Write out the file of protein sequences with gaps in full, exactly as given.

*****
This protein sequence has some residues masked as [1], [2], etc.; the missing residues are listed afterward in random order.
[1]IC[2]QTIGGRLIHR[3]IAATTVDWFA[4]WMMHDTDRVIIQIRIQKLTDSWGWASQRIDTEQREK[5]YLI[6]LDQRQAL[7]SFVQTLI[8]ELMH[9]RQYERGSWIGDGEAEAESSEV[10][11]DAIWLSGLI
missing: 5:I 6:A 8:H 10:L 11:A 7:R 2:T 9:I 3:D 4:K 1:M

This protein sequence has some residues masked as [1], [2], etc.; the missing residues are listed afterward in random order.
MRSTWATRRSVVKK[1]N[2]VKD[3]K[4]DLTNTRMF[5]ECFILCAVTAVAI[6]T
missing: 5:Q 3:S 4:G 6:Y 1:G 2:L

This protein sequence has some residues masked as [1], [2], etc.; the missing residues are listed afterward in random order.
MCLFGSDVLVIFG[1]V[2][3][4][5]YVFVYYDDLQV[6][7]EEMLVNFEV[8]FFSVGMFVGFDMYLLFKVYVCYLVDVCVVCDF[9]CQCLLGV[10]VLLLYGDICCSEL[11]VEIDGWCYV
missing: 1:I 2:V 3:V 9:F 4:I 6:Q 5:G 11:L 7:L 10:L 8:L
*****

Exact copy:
This protein sequence has some residues masked as [1], [2], etc.; the missing residues are listed afterward in random order.
[1]IC[2]QTIGGRLIHR[3]IAATTVDWFA[4]WMMHDTDRVIIQIRIQKLTDSWGWASQRIDTEQREK[5]YLI[6]LDQRQAL[7]SFVQTLI[8]ELMH[9]RQYERGSWIGDGEAEAESSEV[10][11]DAIWLSGLI
missing: 5:I 6:A 8:H 10:L 11:A 7:R 2:T 9:I 3:D 4:K 1:M

This protein sequence has some residues masked as [1], [2], etc.; the missing residues are listed afterward in random order.
MRSTWATRRSVVKK[1]N[2]VKD[3]K[4]DLTNTRMF[5]ECFILCAVTAVAI[6]T
missing: 5:Q 3:S 4:G 6:Y 1:G 2:L

This protein sequence has some residues masked as [1], [2], etc.; the missing residues are listed afterward in random order.
MCLFGSDVLVIFG[1]V[2][3][4][5]YVFVYYDDLQV[6][7]EEMLVNFEV[8]FFSVGMFVGFDMYLLFKVYVCYLVDVCVVCDF[9]CQCLLGV[10]VLLLYGDICCSEL[11]VEIDGWCYV
missing: 1:I 2:V 3:V 9:F 4:I 6:Q 5:G 11:L 7:L 10:L 8:L